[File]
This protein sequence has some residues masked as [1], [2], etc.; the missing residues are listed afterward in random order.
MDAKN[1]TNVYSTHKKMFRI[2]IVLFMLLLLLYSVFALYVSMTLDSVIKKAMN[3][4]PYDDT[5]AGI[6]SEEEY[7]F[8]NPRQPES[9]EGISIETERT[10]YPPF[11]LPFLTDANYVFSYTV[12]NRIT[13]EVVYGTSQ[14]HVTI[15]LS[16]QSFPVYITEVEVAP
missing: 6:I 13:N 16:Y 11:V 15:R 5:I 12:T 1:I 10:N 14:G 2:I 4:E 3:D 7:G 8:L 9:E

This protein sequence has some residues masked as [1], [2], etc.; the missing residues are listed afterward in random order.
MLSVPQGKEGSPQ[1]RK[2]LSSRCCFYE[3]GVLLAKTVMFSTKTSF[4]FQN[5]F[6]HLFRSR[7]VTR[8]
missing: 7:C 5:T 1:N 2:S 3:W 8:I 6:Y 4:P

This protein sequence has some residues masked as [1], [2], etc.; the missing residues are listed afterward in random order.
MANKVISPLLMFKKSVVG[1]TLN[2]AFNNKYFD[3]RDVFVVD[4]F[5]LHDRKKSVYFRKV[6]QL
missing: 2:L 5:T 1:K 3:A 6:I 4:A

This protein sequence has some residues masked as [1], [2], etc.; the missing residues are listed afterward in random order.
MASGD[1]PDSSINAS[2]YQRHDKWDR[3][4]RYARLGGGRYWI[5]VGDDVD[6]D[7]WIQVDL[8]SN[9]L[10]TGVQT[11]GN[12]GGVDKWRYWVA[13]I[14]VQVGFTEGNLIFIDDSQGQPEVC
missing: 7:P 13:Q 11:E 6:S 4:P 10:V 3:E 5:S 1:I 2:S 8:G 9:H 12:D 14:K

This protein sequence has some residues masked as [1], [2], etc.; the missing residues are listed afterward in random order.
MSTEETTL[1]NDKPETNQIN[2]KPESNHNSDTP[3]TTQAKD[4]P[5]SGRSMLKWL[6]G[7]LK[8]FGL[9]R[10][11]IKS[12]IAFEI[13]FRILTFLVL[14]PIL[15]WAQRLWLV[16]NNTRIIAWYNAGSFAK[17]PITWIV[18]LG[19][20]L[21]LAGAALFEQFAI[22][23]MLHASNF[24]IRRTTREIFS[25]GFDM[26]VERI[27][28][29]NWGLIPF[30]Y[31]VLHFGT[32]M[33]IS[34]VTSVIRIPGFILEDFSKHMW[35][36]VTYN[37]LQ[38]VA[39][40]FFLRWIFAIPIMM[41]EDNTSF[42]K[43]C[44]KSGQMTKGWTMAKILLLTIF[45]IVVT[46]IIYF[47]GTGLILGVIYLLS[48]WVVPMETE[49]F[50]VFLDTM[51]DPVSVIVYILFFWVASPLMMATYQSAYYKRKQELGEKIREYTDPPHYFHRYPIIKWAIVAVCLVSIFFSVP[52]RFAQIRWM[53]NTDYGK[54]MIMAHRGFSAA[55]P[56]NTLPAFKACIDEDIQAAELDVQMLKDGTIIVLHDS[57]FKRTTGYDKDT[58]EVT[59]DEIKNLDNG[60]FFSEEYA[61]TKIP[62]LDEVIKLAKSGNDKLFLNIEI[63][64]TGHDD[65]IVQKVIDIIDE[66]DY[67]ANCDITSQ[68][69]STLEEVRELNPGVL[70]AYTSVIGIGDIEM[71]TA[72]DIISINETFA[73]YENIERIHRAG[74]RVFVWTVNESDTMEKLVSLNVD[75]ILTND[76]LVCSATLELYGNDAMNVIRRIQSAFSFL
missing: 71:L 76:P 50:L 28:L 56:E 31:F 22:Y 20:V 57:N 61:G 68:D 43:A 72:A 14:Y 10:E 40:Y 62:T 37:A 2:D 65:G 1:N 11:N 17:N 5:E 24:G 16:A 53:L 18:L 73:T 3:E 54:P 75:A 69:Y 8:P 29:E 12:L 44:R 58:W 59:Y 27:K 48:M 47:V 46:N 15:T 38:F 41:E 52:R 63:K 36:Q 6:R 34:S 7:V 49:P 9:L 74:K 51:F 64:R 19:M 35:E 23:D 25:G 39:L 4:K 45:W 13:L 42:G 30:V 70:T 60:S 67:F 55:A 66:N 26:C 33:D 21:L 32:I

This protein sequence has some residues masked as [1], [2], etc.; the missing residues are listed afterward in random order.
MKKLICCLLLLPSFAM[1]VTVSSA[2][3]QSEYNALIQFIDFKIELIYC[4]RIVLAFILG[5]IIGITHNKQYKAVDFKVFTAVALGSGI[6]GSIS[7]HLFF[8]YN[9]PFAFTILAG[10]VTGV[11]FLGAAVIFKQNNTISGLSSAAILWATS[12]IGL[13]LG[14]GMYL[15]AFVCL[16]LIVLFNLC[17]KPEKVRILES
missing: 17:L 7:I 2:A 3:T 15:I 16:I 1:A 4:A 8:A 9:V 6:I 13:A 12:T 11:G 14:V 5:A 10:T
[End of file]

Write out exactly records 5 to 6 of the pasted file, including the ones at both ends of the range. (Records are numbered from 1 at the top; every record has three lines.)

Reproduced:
This protein sequence has some residues masked as [1], [2], etc.; the missing residues are listed afterward in random order.
MSTEETTL[1]NDKPETNQIN[2]KPESNHNSDTP[3]TTQAKD[4]P[5]SGRSMLKWL[6]G[7]LK[8]FGL[9]R[10][11]IKS[12]IAFEI[13]FRILTFLVL[14]PIL[15]WAQRLWLV[16]NNTRIIAWYNAGSFAK[17]PITWIV[18]LG[19][20]L[21]LAGAALFEQFAI[22][23]MLHASNF[24]IRRTTREIFS[25]GFDM[26]VERI[27][28][29]NWGLIPF[30]Y[31]VLHFGT[32]M[33]IS[34]VTSVIRIPGFILEDFSKHMW[35][36]VTYN[37]LQ[38]VA[39][40]FFLRWIFAIPIMM[41]EDNTSF[42]K[43]C[44]KSGQMTKGWTMAKILLLTIF[45]IVVT[46]IIYF[47]GTGLILGVIYLLS[48]WVVPMETE[49]F[50]VFLDTM[51]DPVSVIVYILFFWVASPLMMATYQSAYYKRKQELGEKIREYTDPPHYFHRYPIIKWAIVAVCLVSIFFSVP[52]RFAQIRWM[53]NTDYGK[54]MIMAHRGFSAA[55]P[56]NTLPAFKACIDEDIQAAELDVQMLKDGTIIVLHDS[57]FKRTTGYDKDT[58]EVT[59]DEIKNLDNG[60]FFSEEYA[61]TKIP[62]LDEVIKLAKSGNDKLFLNIEI[63][64]TGHDD[65]IVQKVIDIIDE[66]DY[67]ANCDITSQ[68][69]STLEEVRELNPGVL[70]AYTSVIGIGDIEM[71]TA[72]DIISINETFA[73]YENIERIHRAG[74]RVFVWTVNESDTMEKLVSLNVD[75]ILTND[76]LVCSATLELYGNDAMNVIRRIQSAFSFL
missing: 71:L 76:P 50:L 28:L 56:E 31:F 22:Y 20:V 57:N 61:G 68:D 43:A 72:A 14:Y 10:E 40:Y 62:T 37:A 2:D 65:G 1:N 11:N 17:N 5:E 24:G 16:A 53:L 18:L 73:T 3:E 54:P 75:A 69:Y 8:P 29:E 12:L 44:R 58:W 59:Y 27:K 48:M 47:V 46:N 15:T 38:F 41:E 52:R 63:K 36:Q 6:R 34:S 7:V 49:P 9:L 74:K 51:F 64:R 19:M 35:E 23:D 25:G 39:L 4:K 45:W 13:L 42:G 30:V 70:T 60:S 67:F 55:A 66:N 26:C 33:D 21:L 32:I

This protein sequence has some residues masked as [1], [2], etc.; the missing residues are listed afterward in random order.
MKKLICCLLLLPSFAM[1]VTVSSA[2][3]QSEYNALIQFIDFKIELIYC[4]RIVLAFILG[5]IIGITHNKQYKAVDFKVFTAVALGSGI[6]GSIS[7]HLFF[8]YN[9]PFAFTILAG[10]VTGV[11]FLGAAVIFKQNNTISGLSSAAILWATS[12]IGL[13]LG[14]GMYL[15]AFVCL[16]LIVLFNLC[17]KPEKVRILES
missing: 17:L 7:I 2:A 3:T 15:I 16:I 1:A 4:A 8:A 9:V 6:I 13:A 12:T 11:G 14:V 5:A 10:T